Yet no serious person who is actually aware of my interactions with AVCcould possibly think I wanted to prevent inquiry into the laboratoryhypothesis, as you will already have seen from my e-mails of January4 and January 5–6, from which I’ve quoted extensively here. (Youcan even read them online yourself, in their entirety.) You can alsosee that I was always crystal clear about the importance of gettingto the truth by fully investigating the laboratory-leak question,making clear that “if it turns out that [AVC’s] conclusions areright,” I would myself “happily be first in line to scream fromthe rooftops about them.”
Additional proof of my commitment to looking into WIV — and indeed my focusupon protecting efforts to investigate the laboratory-leak questionfrom the discredit and ridicule that might have smothered it in itscrib if we had foolishly hitched Secretary Pompeo, the Department ofState, and the Administration to easily-debunkable junk science —can be found in my January 8 message itself. There, I made the pointyet again:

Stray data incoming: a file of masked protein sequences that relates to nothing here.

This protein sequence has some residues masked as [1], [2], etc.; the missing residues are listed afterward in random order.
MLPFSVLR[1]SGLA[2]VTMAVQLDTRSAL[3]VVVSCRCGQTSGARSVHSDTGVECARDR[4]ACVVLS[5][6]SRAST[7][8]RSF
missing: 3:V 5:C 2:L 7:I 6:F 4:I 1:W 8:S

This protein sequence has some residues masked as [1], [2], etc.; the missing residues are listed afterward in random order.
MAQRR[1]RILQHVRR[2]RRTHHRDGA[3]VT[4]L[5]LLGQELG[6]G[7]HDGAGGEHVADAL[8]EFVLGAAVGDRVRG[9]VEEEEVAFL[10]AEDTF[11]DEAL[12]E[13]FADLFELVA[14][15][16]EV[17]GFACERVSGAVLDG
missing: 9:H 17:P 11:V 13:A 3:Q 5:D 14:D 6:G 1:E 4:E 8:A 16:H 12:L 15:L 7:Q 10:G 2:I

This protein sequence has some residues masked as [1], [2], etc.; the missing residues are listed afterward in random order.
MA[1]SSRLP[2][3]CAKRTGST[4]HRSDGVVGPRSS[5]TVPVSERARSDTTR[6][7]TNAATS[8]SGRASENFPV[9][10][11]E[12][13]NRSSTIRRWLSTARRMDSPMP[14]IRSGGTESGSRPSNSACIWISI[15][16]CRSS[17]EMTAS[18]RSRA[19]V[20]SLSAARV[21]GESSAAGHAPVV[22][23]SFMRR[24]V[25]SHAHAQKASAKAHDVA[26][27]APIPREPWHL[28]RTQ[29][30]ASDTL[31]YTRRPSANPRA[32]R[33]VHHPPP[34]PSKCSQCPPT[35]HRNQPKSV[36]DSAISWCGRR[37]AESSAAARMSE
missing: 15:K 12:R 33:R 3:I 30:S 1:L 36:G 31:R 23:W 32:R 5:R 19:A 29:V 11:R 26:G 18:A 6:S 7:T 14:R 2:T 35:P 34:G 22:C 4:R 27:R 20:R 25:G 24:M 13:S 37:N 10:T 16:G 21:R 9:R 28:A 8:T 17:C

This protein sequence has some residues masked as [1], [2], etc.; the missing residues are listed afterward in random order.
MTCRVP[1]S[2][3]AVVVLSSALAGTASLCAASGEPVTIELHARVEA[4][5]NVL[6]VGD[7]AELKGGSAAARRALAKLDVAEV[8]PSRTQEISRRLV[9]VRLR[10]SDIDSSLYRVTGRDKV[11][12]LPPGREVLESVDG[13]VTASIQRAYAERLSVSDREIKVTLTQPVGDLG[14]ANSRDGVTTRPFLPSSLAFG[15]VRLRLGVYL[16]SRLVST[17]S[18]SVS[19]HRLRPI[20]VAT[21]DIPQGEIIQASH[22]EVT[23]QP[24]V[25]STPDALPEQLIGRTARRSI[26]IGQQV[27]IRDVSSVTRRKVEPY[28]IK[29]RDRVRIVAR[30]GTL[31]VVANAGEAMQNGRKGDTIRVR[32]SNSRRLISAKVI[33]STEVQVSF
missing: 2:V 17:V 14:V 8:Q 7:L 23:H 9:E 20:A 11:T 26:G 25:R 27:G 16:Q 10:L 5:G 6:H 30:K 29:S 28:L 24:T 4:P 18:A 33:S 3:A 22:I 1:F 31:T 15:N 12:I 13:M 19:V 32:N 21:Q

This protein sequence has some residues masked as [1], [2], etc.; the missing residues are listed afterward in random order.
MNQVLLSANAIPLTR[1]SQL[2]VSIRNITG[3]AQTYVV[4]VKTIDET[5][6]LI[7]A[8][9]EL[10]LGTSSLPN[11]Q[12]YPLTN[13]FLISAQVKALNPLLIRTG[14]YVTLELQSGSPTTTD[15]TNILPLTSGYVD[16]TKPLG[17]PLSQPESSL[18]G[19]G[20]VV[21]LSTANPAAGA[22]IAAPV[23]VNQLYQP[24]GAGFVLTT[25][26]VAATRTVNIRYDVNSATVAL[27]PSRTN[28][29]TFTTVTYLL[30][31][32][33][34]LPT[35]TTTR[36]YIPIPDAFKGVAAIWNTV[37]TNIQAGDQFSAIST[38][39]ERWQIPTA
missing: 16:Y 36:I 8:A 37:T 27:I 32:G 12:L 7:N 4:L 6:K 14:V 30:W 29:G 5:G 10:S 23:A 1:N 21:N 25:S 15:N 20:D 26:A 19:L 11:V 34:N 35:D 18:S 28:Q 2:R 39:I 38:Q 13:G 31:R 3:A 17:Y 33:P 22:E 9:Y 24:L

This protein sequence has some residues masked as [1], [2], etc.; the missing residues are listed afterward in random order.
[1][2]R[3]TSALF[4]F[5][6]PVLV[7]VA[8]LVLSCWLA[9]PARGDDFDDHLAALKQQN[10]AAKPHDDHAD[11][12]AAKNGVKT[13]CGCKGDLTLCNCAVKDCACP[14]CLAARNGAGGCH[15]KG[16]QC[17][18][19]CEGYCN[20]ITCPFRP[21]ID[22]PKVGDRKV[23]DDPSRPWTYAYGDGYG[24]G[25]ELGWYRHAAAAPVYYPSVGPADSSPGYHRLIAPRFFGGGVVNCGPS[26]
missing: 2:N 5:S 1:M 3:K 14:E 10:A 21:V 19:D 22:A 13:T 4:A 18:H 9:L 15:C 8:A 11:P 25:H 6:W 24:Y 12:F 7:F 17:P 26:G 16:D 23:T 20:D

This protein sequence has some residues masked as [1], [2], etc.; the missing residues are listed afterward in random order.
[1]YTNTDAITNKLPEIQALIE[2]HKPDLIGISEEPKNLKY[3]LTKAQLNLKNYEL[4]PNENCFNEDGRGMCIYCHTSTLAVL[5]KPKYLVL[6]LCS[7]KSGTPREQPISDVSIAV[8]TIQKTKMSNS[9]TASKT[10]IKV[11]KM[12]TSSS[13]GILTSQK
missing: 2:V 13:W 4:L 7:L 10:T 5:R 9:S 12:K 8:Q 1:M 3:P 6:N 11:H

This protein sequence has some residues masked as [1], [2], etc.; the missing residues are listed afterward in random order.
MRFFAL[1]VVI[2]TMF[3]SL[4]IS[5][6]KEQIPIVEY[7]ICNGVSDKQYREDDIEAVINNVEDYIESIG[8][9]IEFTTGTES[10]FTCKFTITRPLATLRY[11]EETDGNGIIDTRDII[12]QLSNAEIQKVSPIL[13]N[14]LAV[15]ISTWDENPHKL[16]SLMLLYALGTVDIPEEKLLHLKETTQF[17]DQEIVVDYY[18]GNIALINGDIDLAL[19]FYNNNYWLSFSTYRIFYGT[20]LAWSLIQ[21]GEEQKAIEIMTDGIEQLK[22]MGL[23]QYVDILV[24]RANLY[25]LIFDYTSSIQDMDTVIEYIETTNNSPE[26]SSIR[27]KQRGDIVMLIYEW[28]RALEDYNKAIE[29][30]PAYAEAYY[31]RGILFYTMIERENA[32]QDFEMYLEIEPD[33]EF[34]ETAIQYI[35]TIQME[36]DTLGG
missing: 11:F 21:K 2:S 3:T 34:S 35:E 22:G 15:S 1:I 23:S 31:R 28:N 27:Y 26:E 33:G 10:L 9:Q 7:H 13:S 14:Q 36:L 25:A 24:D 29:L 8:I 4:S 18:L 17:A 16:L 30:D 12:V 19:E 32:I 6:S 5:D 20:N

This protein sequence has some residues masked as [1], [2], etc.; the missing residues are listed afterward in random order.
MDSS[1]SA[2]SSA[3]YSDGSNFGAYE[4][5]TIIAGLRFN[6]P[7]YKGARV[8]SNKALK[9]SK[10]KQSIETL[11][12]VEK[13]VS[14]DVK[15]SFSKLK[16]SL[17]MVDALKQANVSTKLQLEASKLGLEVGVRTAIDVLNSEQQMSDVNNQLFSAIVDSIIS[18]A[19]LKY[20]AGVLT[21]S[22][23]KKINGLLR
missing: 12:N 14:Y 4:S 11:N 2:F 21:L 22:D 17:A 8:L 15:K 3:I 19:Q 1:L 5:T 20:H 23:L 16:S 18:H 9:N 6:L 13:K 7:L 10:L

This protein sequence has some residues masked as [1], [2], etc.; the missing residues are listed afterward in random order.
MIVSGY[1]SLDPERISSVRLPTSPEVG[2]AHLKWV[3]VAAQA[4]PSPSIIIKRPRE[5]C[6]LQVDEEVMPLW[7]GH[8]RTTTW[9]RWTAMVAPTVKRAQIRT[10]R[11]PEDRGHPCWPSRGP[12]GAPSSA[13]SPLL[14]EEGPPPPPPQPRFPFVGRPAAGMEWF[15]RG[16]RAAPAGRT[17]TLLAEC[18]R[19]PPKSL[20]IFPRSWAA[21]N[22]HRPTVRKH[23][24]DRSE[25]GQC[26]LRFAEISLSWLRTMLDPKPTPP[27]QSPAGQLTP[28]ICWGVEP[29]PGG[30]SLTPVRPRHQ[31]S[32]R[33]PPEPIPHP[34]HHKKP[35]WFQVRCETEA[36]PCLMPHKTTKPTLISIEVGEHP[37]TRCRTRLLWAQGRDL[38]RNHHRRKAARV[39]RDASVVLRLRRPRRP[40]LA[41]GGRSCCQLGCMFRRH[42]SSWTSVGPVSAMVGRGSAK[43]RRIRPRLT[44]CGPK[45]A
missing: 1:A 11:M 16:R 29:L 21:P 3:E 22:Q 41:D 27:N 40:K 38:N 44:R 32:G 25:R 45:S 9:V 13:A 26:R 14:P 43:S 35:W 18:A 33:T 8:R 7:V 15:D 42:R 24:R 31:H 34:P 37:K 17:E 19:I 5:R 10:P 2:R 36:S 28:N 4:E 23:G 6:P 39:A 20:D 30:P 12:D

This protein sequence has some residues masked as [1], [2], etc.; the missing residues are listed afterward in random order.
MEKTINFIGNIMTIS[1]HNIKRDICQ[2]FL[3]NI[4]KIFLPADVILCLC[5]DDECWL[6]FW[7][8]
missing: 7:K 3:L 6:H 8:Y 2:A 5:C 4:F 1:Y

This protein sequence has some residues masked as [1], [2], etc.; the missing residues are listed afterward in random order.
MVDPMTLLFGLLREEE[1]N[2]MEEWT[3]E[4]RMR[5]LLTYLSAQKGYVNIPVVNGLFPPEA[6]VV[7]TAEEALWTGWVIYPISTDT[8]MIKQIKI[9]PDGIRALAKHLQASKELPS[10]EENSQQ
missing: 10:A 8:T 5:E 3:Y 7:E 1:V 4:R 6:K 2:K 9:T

“If well-founded, AVC’s findings would be extremely significant ….All participants [in the January 7 panel] seemed … to agree thatChina should be pressed for answers about such things as the natureof any work done at WIV on novel coronaviruses, whether any safetyincidents occurred, what data is in WIV’s sequencing database(which was mysteriously taken offline early in the pandemic), andwhen exactly the PRC realized (despite its early representations)that SARS-CoV-2 was only in its ‘wet market’ environmentalsamples — and not in its live animal samples — leading them toconclude that the market was not the source of the outbreak. Thesesorts of questions should indeed provide us with lots of grist forpressing China for answers and highlighting its non-transparency andhistory of failing to report (or even covering up) criticalinformation.”